Allan reverted to part-time status when he started working at British Leyland's Bathgate plant and wound down his career with brief spells at Meadowbank Thistle, Heart of Midlothian, Falkirk and East Stirlingshire before retiring in 1983.
British Leyland was an automotive engineering and manufacturing conglomerate formed in the United Kingdom in 1968 as British Leyland Motor Corporation Ltd (BLMC), following the merger of Leyland Motors and British Motor Holdings. It was partly nationalised in 1975, when the UK government created a holding company called British Leyland, later BL, in 1978. It incorporated much of the British-owned motor vehicle industry, which constituted 40 percent of the UK car market, with roots going back to 1895.
Bathgate is a town in West Lothian, Scotland, on the M8 motorway 5 miles (8 km) west of Livingston. Nearby towns are Armadale, Blackburn, Linlithgow, Livingston, West Calder and Whitburn. Situated 2 miles (3 km) south of the ancient Neolithic burial site at Cairnpapple Hill, Bathgate and the surrounding area show signs of habitation since about 3500 BC.
Heart of Midlothian Football Club, commonly known as Hearts, is a Scottish professional football club based in the Gorgie area of Edinburgh, Scotland, that plays in the Scottish Premiership, the top tier in Scottish football. Hearts are the oldest football club in the Scottish capital, as they were formed in 1874 by a group of friends from the Heart of Midlothian Quadrille Assembly, whose name was influenced by Walter Scott's novel The Heart of Midlothian. The modern club crest is based on the Heart of Midlothian mosaic on the city's Royal Mile and the team's colours are predominantly maroon and white.
The Scottish Football Association, is the governing body of football in Scotland and has the ultimate responsibility for the control and development of football in Scotland. Members of the SFA include clubs in Scotland, affiliated national associations as well as local associations. It was formed in 1873, making it the second oldest national football association in the world. It is not to be confused with the "Scottish Football Union", which is the name that the SRU was known by until the 1920s.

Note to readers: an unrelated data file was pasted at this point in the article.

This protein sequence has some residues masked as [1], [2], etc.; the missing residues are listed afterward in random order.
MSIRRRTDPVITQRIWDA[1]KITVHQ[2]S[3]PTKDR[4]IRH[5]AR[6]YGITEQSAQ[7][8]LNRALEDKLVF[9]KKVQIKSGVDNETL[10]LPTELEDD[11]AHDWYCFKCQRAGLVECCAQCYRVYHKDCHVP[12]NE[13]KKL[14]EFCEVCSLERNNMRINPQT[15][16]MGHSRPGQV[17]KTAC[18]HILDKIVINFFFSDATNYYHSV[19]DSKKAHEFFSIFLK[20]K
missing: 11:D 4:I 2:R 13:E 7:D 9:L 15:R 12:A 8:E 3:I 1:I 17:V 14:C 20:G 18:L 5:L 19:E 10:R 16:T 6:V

John Grant Robertson is a Scottish professional football player and coach, currently in his second spell of managing Inverness Caledonian Thistle. His playing career included spells at Newcastle United, Dundee and Livingston, but he is best known for his two spells at Heart of Midlothian, where he is the club's all-time leading goalscorer. He has since managed Inverness Caledonian Thistle, Heart of Midlothian, Derry City and East Fife.
Andrew Lewis Goram is a Scottish former footballer, who played as a goalkeeper. Born in Bury, Lancashire, England, he started his career with Oldham Athletic and Hibernian, but he is best remembered for playing for Rangers during the 1990s, when he earned the nickname "The Goalie". In a 2001 poll of Rangers fans, Goram was voted Rangers' greatest ever goalkeeper. Goram appeared in 43 international matches for Scotland and was selected for their squads at the 1986 and 1990 World Cups, UEFA Euro 1992 and UEFA Euro 1996.
Maurice Daniel Robert Malpas is a Scottish football player and coach. He signed for Dundee United in 1979 and spent his entire professional playing career with the club until his retirement in 2000. With him United were Scottish champions in 1983 and Scottish Cup winners in 1994. European runs there included reaching the 1983-84 European Cup semi final and the 1987 UEFA Cup Final.